The housebuilder is to proceed with developing 121 homes at the former King’s School site in central Macclesfield, having secured approval after its proposals were twice deferred.
The Cumberland Street site along with a campus at Fence Avenue have now been vacated by the school, and Hillcrest finally concluded its site acquisition in February, ahead of the plans going before Cheshire East Council’s strategic planning board yesterday.
The firm’s plans for the historic buildings and surrounds at the school’s main site have come under great scrutiny, with two reasons given for the second deferral in December: issues over two of the housing types put forward, and councillors’ request that the cricket pavilion and associated war memorial be retained.
Those issues have now been dealt with by reconfiguring the housing on site, and a plan to bring down and reconstruct the pavilion in a new position, a proposal given the thumbs-up by the War Memorials Trust ahead of yesterday’s meeting.
The project combines new build and the conversion of listed heritage buildings. Under the plans, drawn up by architect Project3, an existing building within the King’s School complex would be converted into 29 one- and two-bedroom apartments, with the addition of a contemporary extension to the rear.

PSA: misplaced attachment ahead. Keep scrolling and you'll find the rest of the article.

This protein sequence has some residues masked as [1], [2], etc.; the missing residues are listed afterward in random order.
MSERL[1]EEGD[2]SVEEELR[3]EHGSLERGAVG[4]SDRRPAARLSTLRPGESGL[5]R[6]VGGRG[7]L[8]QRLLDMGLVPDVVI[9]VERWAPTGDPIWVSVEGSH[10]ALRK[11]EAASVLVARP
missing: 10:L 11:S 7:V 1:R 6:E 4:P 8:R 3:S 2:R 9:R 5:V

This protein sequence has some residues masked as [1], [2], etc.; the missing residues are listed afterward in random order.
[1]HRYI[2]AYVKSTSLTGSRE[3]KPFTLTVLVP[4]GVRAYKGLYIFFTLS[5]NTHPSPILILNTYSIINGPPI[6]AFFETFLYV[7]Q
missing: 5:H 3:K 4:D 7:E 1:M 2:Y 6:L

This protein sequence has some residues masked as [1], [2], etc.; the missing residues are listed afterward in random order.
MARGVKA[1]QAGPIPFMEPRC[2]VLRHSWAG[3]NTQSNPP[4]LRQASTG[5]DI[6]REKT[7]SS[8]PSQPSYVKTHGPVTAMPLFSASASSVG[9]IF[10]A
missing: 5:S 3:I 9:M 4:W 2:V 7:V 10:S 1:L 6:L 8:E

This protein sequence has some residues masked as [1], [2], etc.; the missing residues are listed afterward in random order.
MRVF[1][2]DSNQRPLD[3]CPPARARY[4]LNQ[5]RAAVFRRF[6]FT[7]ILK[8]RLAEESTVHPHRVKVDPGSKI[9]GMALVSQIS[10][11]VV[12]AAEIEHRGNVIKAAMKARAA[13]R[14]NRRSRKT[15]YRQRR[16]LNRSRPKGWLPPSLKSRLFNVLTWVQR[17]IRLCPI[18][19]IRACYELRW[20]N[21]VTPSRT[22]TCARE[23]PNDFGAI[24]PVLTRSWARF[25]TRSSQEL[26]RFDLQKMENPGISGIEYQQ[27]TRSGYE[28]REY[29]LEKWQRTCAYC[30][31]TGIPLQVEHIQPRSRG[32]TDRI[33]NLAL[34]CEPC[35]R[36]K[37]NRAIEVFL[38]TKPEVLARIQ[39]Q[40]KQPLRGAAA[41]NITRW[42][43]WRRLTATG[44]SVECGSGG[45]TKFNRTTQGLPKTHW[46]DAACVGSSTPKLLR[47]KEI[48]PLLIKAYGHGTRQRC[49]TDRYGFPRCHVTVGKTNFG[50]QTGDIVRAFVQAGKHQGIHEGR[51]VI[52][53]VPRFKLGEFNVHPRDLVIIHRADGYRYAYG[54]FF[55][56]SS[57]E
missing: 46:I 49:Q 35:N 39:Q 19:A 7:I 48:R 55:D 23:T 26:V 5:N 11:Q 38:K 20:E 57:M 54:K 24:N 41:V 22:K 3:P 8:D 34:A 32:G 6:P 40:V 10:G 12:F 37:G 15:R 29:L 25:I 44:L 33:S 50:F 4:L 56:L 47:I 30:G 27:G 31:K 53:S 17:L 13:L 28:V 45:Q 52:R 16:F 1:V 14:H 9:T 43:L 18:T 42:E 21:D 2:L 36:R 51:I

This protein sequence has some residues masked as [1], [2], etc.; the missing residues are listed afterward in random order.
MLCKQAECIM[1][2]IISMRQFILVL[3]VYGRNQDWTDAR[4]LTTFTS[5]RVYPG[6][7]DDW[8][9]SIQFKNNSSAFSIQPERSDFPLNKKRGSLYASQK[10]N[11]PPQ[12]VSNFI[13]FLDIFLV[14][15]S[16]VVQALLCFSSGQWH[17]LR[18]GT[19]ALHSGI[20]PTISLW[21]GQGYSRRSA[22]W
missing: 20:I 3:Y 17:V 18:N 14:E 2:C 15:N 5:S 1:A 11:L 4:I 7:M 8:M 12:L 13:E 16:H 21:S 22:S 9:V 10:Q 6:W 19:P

A further 45 apartments for elderly people, and 33 two-, three-, four- and five-bedroom houses are also proposed. The former library will accommodate seven dwellings and the Gate House a single home, with six duplex apartments added to the mix.
Avison Young is the planner for Hillcrest and Exterior Architecture is the landscape architect.
Richard Fee, investment director and chairman at Nikal, Hillcrest’s parent company, said: “The King’s School’s Cumberland Street campus is a cherished landmark within Macclesfield and has been an important part of the town’s landscape and identity for many generations.
“We’ve worked tirelessly over the last three years to develop a residential scheme that honours this relationship and preserves the site’s most treasured buildings and vistas whilst creating a sustainable new development of high-quality homes for individuals and families at all life stages.
“The end result stems from close collaboration with the strategic planning board, local council planning department, War Memorial Trust and local residents. At each stage, we’ve taken on board feedback and refined our plans. We’ve increased the volume of affordable units, increased parking and have found a viable solution that allows us to retain and restore the cricket pavilion war memorial, and ensures its long-term preservation.”
He added: “It is a complex site and development will not be without its challenges but we are excited to have created a vision that meets the approval of the Strategic Planning Board and clears the path for progression.”
Bellway, McCarty & Stone and Barratt/David Wilson Homes are all taking forward separate parcels of the King’s estate, following its move to a £60m complex close to Prestbury.